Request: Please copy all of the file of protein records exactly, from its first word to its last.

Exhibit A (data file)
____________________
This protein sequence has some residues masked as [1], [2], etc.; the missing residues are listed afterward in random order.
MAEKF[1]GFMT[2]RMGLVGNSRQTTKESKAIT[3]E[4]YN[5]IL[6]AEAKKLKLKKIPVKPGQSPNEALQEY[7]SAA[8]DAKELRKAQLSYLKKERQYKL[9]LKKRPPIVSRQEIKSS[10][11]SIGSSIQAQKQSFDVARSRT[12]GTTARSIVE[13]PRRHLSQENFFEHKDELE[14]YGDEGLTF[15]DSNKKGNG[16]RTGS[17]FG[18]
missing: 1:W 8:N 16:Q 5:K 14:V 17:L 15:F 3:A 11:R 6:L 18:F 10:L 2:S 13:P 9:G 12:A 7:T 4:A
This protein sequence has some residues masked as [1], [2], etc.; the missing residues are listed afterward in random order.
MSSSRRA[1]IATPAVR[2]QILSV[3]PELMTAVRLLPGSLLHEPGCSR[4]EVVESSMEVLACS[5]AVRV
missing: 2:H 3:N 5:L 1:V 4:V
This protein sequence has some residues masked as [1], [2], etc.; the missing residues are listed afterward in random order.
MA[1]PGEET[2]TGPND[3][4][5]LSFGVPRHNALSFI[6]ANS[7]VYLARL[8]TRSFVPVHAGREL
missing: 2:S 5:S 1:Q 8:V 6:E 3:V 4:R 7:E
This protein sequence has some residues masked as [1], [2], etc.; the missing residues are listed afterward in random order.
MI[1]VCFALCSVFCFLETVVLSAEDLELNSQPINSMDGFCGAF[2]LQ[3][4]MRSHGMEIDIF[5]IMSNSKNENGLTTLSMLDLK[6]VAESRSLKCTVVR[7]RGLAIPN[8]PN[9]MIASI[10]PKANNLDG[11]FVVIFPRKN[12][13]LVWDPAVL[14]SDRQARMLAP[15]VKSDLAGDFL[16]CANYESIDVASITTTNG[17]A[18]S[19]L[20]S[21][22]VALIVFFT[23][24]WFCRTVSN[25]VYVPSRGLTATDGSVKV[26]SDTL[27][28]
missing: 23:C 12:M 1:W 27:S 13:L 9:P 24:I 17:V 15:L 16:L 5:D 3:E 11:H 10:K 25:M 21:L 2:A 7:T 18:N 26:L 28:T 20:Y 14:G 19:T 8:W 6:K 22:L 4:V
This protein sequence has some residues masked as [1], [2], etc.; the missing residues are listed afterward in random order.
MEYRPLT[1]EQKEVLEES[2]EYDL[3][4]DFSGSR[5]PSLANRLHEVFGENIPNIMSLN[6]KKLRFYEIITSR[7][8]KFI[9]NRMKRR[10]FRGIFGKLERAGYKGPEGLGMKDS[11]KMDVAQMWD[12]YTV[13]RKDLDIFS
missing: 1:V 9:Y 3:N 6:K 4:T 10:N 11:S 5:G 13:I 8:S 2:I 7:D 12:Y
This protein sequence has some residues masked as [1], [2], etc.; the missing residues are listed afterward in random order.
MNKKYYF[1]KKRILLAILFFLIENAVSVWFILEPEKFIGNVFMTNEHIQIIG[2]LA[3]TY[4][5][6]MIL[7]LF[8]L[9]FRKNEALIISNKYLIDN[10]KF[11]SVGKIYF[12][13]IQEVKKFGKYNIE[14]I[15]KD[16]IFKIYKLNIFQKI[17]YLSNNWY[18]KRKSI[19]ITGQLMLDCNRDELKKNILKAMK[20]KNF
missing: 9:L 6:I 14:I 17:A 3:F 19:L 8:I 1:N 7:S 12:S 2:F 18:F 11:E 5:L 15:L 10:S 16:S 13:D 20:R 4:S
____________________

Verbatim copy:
This protein sequence has some residues masked as [1], [2], etc.; the missing residues are listed afterward in random order.
MAEKF[1]GFMT[2]RMGLVGNSRQTTKESKAIT[3]E[4]YN[5]IL[6]AEAKKLKLKKIPVKPGQSPNEALQEY[7]SAA[8]DAKELRKAQLSYLKKERQYKL[9]LKKRPPIVSRQEIKSS[10][11]SIGSSIQAQKQSFDVARSRT[12]GTTARSIVE[13]PRRHLSQENFFEHKDELE[14]YGDEGLTF[15]DSNKKGNG[16]RTGS[17]FG[18]
missing: 1:W 8:N 16:Q 5:K 14:V 17:L 15:F 3:A 11:R 6:L 18:F 10:L 2:S 13:P 9:G 12:A 7:T 4:A
This protein sequence has some residues masked as [1], [2], etc.; the missing residues are listed afterward in random order.
MSSSRRA[1]IATPAVR[2]QILSV[3]PELMTAVRLLPGSLLHEPGCSR[4]EVVESSMEVLACS[5]AVRV
missing: 2:H 3:N 5:L 1:V 4:V
This protein sequence has some residues masked as [1], [2], etc.; the missing residues are listed afterward in random order.
MA[1]PGEET[2]TGPND[3][4][5]LSFGVPRHNALSFI[6]ANS[7]VYLARL[8]TRSFVPVHAGREL
missing: 2:S 5:S 1:Q 8:V 6:E 3:V 4:R 7:E
This protein sequence has some residues masked as [1], [2], etc.; the missing residues are listed afterward in random order.
MI[1]VCFALCSVFCFLETVVLSAEDLELNSQPINSMDGFCGAF[2]LQ[3][4]MRSHGMEIDIF[5]IMSNSKNENGLTTLSMLDLK[6]VAESRSLKCTVVR[7]RGLAIPN[8]PN[9]MIASI[10]PKANNLDG[11]FVVIFPRKN[12][13]LVWDPAVL[14]SDRQARMLAP[15]VKSDLAGDFL[16]CANYESIDVASITTTNG[17]A[18]S[19]L[20]S[21][22]VALIVFFT[23][24]WFCRTVSN[25]VYVPSRGLTATDGSVKV[26]SDTL[27][28]
missing: 23:C 12:M 1:W 27:S 13:L 9:P 24:I 17:V 15:L 16:L 5:D 3:E 11:H 10:K 25:M 21:L 2:A 7:T 18:N 26:L 28:T 20:Y 14:G 19:T 8:W 6:K 22:L 4:V
This protein sequence has some residues masked as [1], [2], etc.; the missing residues are listed afterward in random order.
MEYRPLT[1]EQKEVLEES[2]EYDL[3][4]DFSGSR[5]PSLANRLHEVFGENIPNIMSLN[6]KKLRFYEIITSR[7][8]KFI[9]NRMKRR[10]FRGIFGKLERAGYKGPEGLGMKDS[11]KMDVAQMWD[12]YTV[13]RKDLDIFS
missing: 1:V 9:Y 3:N 6:K 4:T 10:N 11:S 5:G 13:I 8:S 2:I 7:D 12:Y
This protein sequence has some residues masked as [1], [2], etc.; the missing residues are listed afterward in random order.
MNKKYYF[1]KKRILLAILFFLIENAVSVWFILEPEKFIGNVFMTNEHIQIIG[2]LA[3]TY[4][5][6]MIL[7]LF[8]L[9]FRKNEALIISNKYLIDN[10]KF[11]SVGKIYF[12][13]IQEVKKFGKYNIE[14]I[15]KD[16]IFKIYKLNIFQKI[17]YLSNNWY[18]KRKSI[19]ITGQLMLDCNRDELKKNILKAMK[20]KNF
missing: 9:L 6:I 14:I 17:A 3:F 19:L 8:I 1:N 7:S 12:S 2:F 18:F 11:E 5:L 15:L 10:S 16:S 13:D 20:R 4:S